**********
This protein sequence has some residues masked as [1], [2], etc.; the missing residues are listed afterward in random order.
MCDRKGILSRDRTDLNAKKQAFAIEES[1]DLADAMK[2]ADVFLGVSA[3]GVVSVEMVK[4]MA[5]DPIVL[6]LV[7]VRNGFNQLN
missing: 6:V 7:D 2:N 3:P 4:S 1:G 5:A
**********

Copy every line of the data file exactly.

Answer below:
This protein sequence has some residues masked as [1], [2], etc.; the missing residues are listed afterward in random order.
MCDRKGILSRDRTDLNAKKQAFAIEES[1]DLADAMK[2]ADVFLGVSA[3]GVVSVEMVK[4]MA[5]DPIVL[6]LV[7]VRNGFNQLN
missing: 6:V 7:D 2:N 3:P 4:S 1:G 5:A